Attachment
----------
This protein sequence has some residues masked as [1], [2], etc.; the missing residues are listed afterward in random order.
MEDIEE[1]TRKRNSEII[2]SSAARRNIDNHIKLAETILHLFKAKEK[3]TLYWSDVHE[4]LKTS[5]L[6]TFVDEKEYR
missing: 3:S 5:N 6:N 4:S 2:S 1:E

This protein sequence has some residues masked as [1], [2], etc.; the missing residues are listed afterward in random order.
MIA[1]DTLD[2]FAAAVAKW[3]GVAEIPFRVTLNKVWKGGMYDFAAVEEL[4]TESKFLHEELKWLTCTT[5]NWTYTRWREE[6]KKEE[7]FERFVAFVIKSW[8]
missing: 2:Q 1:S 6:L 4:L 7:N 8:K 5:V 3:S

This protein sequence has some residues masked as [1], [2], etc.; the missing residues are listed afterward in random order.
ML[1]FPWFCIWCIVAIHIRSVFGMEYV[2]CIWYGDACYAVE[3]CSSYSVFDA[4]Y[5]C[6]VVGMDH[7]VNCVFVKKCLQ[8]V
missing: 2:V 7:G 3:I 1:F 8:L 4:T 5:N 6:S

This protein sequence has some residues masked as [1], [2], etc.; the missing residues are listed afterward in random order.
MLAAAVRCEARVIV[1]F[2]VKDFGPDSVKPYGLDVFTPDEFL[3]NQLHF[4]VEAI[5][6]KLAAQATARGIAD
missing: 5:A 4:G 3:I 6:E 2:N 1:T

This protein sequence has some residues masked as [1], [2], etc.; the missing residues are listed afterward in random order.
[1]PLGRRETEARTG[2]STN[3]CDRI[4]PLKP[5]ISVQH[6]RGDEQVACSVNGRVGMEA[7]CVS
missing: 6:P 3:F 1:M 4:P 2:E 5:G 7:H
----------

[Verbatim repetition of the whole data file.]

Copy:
This protein sequence has some residues masked as [1], [2], etc.; the missing residues are listed afterward in random order.
MEDIEE[1]TRKRNSEII[2]SSAARRNIDNHIKLAETILHLFKAKEK[3]TLYWSDVHE[4]LKTS[5]L[6]TFVDEKEYR
missing: 3:S 5:N 6:N 4:S 2:S 1:E

This protein sequence has some residues masked as [1], [2], etc.; the missing residues are listed afterward in random order.
MIA[1]DTLD[2]FAAAVAKW[3]GVAEIPFRVTLNKVWKGGMYDFAAVEEL[4]TESKFLHEELKWLTCTT[5]NWTYTRWREE[6]KKEE[7]FERFVAFVIKSW[8]
missing: 2:Q 1:S 6:L 4:L 7:N 8:K 5:V 3:S

This protein sequence has some residues masked as [1], [2], etc.; the missing residues are listed afterward in random order.
ML[1]FPWFCIWCIVAIHIRSVFGMEYV[2]CIWYGDACYAVE[3]CSSYSVFDA[4]Y[5]C[6]VVGMDH[7]VNCVFVKKCLQ[8]V
missing: 2:V 7:G 3:I 1:F 8:L 4:T 5:N 6:S

This protein sequence has some residues masked as [1], [2], etc.; the missing residues are listed afterward in random order.
MLAAAVRCEARVIV[1]F[2]VKDFGPDSVKPYGLDVFTPDEFL[3]NQLHF[4]VEAI[5][6]KLAAQATARGIAD
missing: 5:A 4:G 3:I 6:E 2:N 1:T

This protein sequence has some residues masked as [1], [2], etc.; the missing residues are listed afterward in random order.
[1]PLGRRETEARTG[2]STN[3]CDRI[4]PLKP[5]ISVQH[6]RGDEQVACSVNGRVGMEA[7]CVS
missing: 6:P 3:F 1:M 4:P 2:E 5:G 7:H